In particular embodiments, bus 712 includes hardware, software, or both coupling components of computer system 700 to each other. As an example and not by way of limitation, bus 712 may include an Accelerated Graphics Port (AGP) or other graphics bus, an Enhanced Industry Standard Architecture (EISA) bus, a front-side bus (FSB), a HYPERTRANSPORT (HT) interconnect, an Industry Standard Architecture (ISA) bus, an INFINIBAND interconnect, a low-pin-count (LPC) bus, a memory bus, a Micro Channel Architecture (MCA) bus, a Peripheral Component Interconnect (PCI) bus, a PCI-Express (PCIe) bus, a serial advanced technology attachment (SATA) bus, a Video Electronics Standards Association local (VLB) bus, or another suitable bus or a combination of two or more of these. Bus 712 may include one or more buses 712, where appropriate. Although this disclosure describes and illustrates a particular bus, this disclosure contemplates any suitable bus or interconnect.

Herein, a computer-readable non-transitory storage medium or media may include one or more semiconductor-based or other integrated circuits (ICs) (such, as for example, field-programmable gate arrays (FPGAs) or application-specific ICs (ASICs)), hard disk drives (HDDs), hybrid hard drives (HHDs), optical discs, optical disc drives (ODDs), magneto-optical discs, magneto-optical drives, floppy diskettes, floppy disk drives (FDDs), magnetic tapes, solid-state drives (SSDs), RAM-drives, SECURE DIGITAL cards or drives, any other suitable computer-readable non-transitory storage media, or any suitable combination of two or more of these, where appropriate. A computer-readable non-transitory storage medium may be volatile, non-volatile, or a combination of volatile and non-volatile, where appropriate.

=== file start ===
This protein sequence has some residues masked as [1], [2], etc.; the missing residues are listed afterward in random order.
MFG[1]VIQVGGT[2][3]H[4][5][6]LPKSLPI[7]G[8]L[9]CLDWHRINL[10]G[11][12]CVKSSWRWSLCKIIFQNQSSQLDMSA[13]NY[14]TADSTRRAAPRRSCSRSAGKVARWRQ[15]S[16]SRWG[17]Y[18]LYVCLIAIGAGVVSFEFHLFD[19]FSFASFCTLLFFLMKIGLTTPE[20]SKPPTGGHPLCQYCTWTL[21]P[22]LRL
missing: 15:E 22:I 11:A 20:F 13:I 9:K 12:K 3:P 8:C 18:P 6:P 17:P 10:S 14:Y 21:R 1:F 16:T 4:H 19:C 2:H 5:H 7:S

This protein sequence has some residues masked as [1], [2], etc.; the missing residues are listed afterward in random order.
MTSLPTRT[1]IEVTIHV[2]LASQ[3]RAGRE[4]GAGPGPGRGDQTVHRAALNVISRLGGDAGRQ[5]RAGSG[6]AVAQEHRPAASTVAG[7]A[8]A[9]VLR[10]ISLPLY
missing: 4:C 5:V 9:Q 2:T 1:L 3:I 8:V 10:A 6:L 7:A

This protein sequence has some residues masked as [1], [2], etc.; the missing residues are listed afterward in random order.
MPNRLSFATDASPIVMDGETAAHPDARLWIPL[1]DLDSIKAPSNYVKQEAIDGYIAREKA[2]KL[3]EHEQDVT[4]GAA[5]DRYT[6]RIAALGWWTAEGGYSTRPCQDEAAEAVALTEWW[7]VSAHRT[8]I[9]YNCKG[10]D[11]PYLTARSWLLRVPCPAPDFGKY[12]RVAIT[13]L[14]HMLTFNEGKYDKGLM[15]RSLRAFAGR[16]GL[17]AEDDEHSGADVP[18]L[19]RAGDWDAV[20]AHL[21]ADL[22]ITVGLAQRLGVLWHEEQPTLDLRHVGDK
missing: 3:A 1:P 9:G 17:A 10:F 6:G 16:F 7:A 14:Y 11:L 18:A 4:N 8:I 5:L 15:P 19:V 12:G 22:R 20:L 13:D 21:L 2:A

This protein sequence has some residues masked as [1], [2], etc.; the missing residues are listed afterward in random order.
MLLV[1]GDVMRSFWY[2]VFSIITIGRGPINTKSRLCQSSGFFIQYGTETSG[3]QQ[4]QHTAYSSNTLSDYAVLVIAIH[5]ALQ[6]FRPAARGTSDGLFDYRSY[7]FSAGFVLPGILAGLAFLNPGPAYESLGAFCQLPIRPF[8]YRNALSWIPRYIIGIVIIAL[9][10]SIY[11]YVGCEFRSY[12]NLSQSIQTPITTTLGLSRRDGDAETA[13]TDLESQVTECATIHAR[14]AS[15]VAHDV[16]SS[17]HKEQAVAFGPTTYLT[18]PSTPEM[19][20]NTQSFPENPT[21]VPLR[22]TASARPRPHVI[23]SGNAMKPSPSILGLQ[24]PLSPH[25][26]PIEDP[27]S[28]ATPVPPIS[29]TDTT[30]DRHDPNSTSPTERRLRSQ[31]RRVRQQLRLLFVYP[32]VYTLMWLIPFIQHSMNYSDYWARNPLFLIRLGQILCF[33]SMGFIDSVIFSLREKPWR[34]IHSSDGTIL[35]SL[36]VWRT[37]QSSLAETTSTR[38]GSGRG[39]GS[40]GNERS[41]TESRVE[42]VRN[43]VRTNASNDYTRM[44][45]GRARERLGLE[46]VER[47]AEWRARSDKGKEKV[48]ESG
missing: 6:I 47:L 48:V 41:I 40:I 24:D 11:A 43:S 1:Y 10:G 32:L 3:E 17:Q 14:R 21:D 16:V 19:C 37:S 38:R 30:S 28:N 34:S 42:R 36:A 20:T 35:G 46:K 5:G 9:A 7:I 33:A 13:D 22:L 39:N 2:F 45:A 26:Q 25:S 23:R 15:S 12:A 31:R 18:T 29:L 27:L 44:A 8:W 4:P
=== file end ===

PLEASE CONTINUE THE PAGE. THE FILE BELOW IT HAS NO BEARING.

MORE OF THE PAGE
Herein, “or” is inclusive and not exclusive, unless expressly indicated otherwise or indicated otherwise by context. Therefore, herein, “A or B” means “A, B, or both,” unless expressly indicated otherwise or indicated otherwise by context. Moreover, “and” is both joint and several, unless expressly indicated otherwise or indicated otherwise by context. Therefore, herein, “A and B” means “A and B, jointly or severally,” unless expressly indicated otherwise or indicated otherwise by context.

The scope of this disclosure encompasses all changes, substitutions, variations, alterations, and modifications to the example embodiments described or illustrated herein that a person having ordinary skill in the art would comprehend. The scope of this disclosure is not limited to the example embodiments described or illustrated herein. Moreover, although this disclosure describes and illustrates respective embodiments herein as including particular components, elements, feature, functions, operations, or steps, any of these embodiments may include any combination or permutation of any of the components, elements, features, functions, operations, or steps described or illustrated anywhere herein that a person having ordinary skill in the art would comprehend. Furthermore, reference in the appended claims to an apparatus or system or a component of an apparatus or system being adapted to, arranged to, capable of, configured to, enabled to, operable to, or operative to perform a particular function encompasses that apparatus, system, component, whether or not it or that particular function is activated, turned on, or unlocked, as long as that apparatus, system, or component is so adapted, arranged, capable, configured, enabled, operable, or operative. Additionally, although this disclosure describes or illustrates particular embodiments as providing particular advantages, particular embodiments may provide none, some, or all of these advantages.